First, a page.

How CMS plans to 're-examine' its relationship with insurers to drive patient-centric data sharing

Humana building
Humana was one of two insurers that came out in favor of CMS initiatives to put claims data in the hands of patients. (Humana)

LAS VEGAS—After announcing new federal initiatives aimed at putting claims data in the hands of patients, the head of the Centers for Medicare and Medicaid Services (CMS) made a specific plea to insurers to follow the government’s lead.

“I call on all insurers to do as we have done today and give patients their claims data electronically,” CMS Administrator Seema Verma told HIMSS18 attendees.

To facilitate that shift, CMS plans to leverage its existing relationships with private insurers to make sure that same level of data sharing is happening across the industry, Verma told reporters after the announcement. She said the agency would be “evaluating every single relationship” with insurers by making changes the Medicare Advantage star-rating program to emphasize patient access to data while reviewing its contractual relationships insurers that provide Medicaid managed care and exchange plans.

Featured Webinar

Patient experience and the bottom-line impact on a practice

Practices that deliver exceptional experience often demonstrate strong financial performance and efficient operations. Join us to learn how to identify the most impactful connections between patient experience and financial performance, how to measure, track and improve patient experience as it relates to the bottom line, and identify patient experience measures that affect financial performance.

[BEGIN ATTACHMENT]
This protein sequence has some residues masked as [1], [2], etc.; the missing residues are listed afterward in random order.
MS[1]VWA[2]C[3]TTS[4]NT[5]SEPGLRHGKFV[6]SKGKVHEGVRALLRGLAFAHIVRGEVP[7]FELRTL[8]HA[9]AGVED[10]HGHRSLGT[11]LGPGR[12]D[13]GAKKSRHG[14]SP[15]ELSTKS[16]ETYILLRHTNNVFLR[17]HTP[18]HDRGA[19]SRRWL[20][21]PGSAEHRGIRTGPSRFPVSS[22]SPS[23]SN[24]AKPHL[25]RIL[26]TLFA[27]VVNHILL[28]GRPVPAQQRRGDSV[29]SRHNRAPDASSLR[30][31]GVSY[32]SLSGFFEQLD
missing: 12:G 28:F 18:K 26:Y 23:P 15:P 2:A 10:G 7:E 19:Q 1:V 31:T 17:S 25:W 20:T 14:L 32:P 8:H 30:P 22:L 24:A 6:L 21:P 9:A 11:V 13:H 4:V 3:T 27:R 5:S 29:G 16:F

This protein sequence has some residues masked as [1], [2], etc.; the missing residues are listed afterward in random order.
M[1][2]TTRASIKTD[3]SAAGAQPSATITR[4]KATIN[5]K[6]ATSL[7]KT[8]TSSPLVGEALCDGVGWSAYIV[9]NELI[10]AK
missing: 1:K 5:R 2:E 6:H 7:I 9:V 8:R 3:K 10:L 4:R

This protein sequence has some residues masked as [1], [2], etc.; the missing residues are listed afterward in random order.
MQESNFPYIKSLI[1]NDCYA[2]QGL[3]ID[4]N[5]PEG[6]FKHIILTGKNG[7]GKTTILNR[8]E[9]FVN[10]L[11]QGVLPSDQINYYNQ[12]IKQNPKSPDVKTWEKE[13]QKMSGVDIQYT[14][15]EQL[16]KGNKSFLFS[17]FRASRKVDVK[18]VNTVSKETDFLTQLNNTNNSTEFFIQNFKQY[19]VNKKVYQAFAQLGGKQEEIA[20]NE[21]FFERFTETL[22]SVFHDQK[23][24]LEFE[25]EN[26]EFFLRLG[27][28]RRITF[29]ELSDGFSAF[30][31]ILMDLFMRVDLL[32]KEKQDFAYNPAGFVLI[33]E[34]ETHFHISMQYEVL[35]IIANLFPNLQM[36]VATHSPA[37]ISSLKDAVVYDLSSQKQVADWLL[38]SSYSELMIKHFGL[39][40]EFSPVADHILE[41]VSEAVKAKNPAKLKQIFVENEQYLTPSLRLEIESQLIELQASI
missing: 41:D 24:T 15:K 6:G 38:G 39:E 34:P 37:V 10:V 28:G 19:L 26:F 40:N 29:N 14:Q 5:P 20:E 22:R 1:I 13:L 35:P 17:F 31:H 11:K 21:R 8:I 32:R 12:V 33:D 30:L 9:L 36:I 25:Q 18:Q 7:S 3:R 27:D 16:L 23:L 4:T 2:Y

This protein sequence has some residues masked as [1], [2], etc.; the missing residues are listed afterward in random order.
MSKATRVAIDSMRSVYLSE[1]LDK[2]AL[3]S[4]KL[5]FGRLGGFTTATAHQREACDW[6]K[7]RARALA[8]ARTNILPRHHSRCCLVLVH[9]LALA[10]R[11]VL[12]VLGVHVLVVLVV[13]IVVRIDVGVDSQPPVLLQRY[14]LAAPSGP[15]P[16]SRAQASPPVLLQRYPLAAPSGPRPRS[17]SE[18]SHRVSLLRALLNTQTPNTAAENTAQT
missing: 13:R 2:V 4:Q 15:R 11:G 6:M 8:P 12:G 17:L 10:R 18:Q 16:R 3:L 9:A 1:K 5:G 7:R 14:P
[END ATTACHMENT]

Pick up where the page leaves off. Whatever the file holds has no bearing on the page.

RELATED: CMS launches new initiatives to expand patient access to health data, plans ‘complete overhaul’ of Meaningful Use

“You’ll see over the course of the year how we’re going to be re-examining those relationships and making it clear we expect insurers to get their information to their clients,” she said.

According to Verma, that approach is supported by insurance executives that actually asked for additional pressure from the agency.  

“I will tell you that when we’ve had conversations with insurance executives they’ve said, ‘You need to force us to do this,’” she says. “They’ve said that explicitly.”

Two insurers—Humana and Blue Shield of California—were quick to applaud the new initiative. Blue Shield of California announced that it would begin requiring providers participating in its Accountable Care Organizations to also participate in Manifest MedEx, California’s health information exchange. Blue Shield CEO Paul Markovich told reporters the only way CMS’ vision would work is if “we all commit to bringing healthcare into the digital age.”

RELATED: From behind the times to cutting edge: Where health insurers are investing in tech upgrades

Meanwhile, Humana CEO Bruce Broussard said prior efforts to share claims data have been “hampered” by inefficient data sharing and a lack of standards, but the insurer has begun providing claims data through a digital platform. He added that the new CMS initiatives would be key to value-based payment models.

“Connected and integrated health IT is the future of care,” Broussard said in a press call. “We’re very excited about how this will transform healthcare to be much more consumer-based.”

Suggested Articles

CMS announced it will offer the COVID-19 vaccine to Medicare beneficiaries at no cost to patients and issued new add-on payments for virus treatments.

HHS will give out $333 million in incentive payments to nursing homes who lowered their COVID-19 case and death counts in September.

Nearly half of employees have deferred care amid the pandemic, according to a new survey from Willis Towers Watson.